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Two shots of COVID-19 vaccines required to be protected from Delta variant

People who have only received one shot of a two-dose COVID-19 vaccine have little protection from the Indian ‘Delta variant’, a new study finds.

French researchers found that the Delta variant has the ability to evade some neutralizing antibodies that are either produced after infection or occur through vaccination.

One shot of either the Pfizer-BioNTech or AstraZeneca-University of Oxford  vaccine ‘barely’ offered any immunity against the variant, but two shots provided ‘robust protection.’

This means that millions of Americans who received just one of the two-dose vaccine may be vulnerable to infection, severe illness or death.   

Americans who have only received one shot of a COVID-19 vaccine may not have the antibodies necessary to combat the Delta variant, a study finds

Having only one shot of the Pfizer vaccine left someone with little neutralizing antibodies to combat the Delta variant. The second shot led to an increase in the antibodies that fight the virus, and is believed to be enough to protect people from the variant

Having only one shot of the Pfizer vaccine left someone with little neutralizing antibodies to combat the Delta variant. The second shot led to an increase in the antibodies that fight the virus, and is believed to be enough to protect people from the variant

Similar to the Pfizer vaccine, results from study participants who received the AstraZeneca vaccine show that one shot produces little antibodies necessary to fight COVID. Getting a second shot gets antibodies up to acceptable levels, though

Similar to the Pfizer vaccine, results from study participants who received the AstraZeneca vaccine show that one shot produces little antibodies necessary to fight COVID. Getting a second shot gets antibodies up to acceptable levels, though

For the study, published in Nature, the team took blood samples of people who  got one dose and tested it against the original strain, the Kent ‘Alpha’ variant, the South African ‘Beta’ variant and the Delta variant.

Lab experiments showed one dose left people without the necessary neutralizing antibodies to combat the variant.

Receiving the second shot led to a huge increase in neutralizing antibodies effective against the variant, though.

The Pfizer vaccine is the most widely used in the U.S., while the AstraZeneca vaccine is common in many European and Asian countries. 

The Delta variant has swept across the world since first causing an outbreak in India, becoming the dominant strain in both the U.S. and the U.K.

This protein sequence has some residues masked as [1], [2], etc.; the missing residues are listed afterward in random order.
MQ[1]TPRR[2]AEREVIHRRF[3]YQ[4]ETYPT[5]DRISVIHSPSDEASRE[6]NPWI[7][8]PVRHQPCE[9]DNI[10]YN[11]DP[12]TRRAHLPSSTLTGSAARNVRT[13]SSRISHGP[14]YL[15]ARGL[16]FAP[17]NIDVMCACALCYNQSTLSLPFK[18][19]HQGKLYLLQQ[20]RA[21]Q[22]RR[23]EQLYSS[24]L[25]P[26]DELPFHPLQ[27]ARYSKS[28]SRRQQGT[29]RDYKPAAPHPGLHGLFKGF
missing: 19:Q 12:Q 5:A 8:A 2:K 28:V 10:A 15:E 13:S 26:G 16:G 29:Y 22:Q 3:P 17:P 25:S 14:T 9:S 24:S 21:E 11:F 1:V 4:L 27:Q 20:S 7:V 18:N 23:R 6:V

Discovered in September, the strain of COVID is much more contagious than other virus mutations.

At its peak in May 2021, India was recording around 400,000 new daily cases an 4,000 deaths very day from the virus, almost all from the variant. 

The variant then began to make its way across the world, finding foothold in the United Kingdom.

The isles have seen a 1,500 percent increase in daily cases from May 24 to early July, from 2,000 to over 32,000 a day.

More than 99 percent of new cases recorded in the UK are linked to the Delta variant as well, as the country has lost control of their COVID situation – putting hopes for a return to normal in the near future in doubt.  

Some experts fear the country could experience over 100,000 new cases a day in the near future as the outbreak continues.

The United States is now dealing with the early stages of what might be a Delta-caused case surge as well.

The variant is now the dominant strain in the U.S., accounting for just over half of active cases, per data from the Centers for Disease Control and Prevention (CDC).  

Individual states are having their own smaller outbreaks as well. 

Missouri is now the nation’s biggest COVID-hotspot, increasing from around 400 a day at the end of the month to around 1,000 a day on average this week – a 250 percent rise – largely because of the variant. 

The Midwest as a whole is getting hammered by the variant, according to the CDC.

Rochelle Walensky, director of the agency, said on Thursday that the virus may have a prevalence of over 80 percent in some parts of the region. 

Experts also fear that in some parts of the country with lower vaccine rates, smaller outbreak ‘pockets’ will form in some communities.

Dr Anthony Fauci, the director of the U.S. National Institute of Allergy and Infectious Diseases, even warned that ‘two Americas’ could split between regions with high and low vaccination rates. 

He pleaded with Americans to drop political difference and get vaccinated on an MSNBC appearance Wednesday night.

‘Here we have a vaccine that’s highly, highly effective in preventing disease and certainly in preventing severe disease and hospitalization. It’s easy to get. It’s free and it’s readily available,’ he said.

‘So, you know, you’ve got to ask, what is the problem? Get over it. Get over this political statement. Just get over it and try and save the lives of yourself and your family.’

Getting vaccinated is the main form of protection from the virus, and cases around the country have dropped in recent months due to a largely successful vaccine rollout.

A report from the CDC last month found that more than 10 percent of Americans are not returning to get their second shots of the vaccine, though.  

Olivier Schwartz, lead author of the French study, which was published in the Nature journal, told the Washington Post that the study provided ‘good news’ since it determines anyone with two-shots should be safe from the virus.

There are some concerns the vaccines are not as effective against the Delta variant as they are against other strains, though.

Data from an Israeli outbreak shows that the Pfizer vaccine may only have 64 percent efficacy against the Indian variant – compared to 95 percent efficacy against other strains.  

Read more at DailyMail.co.uk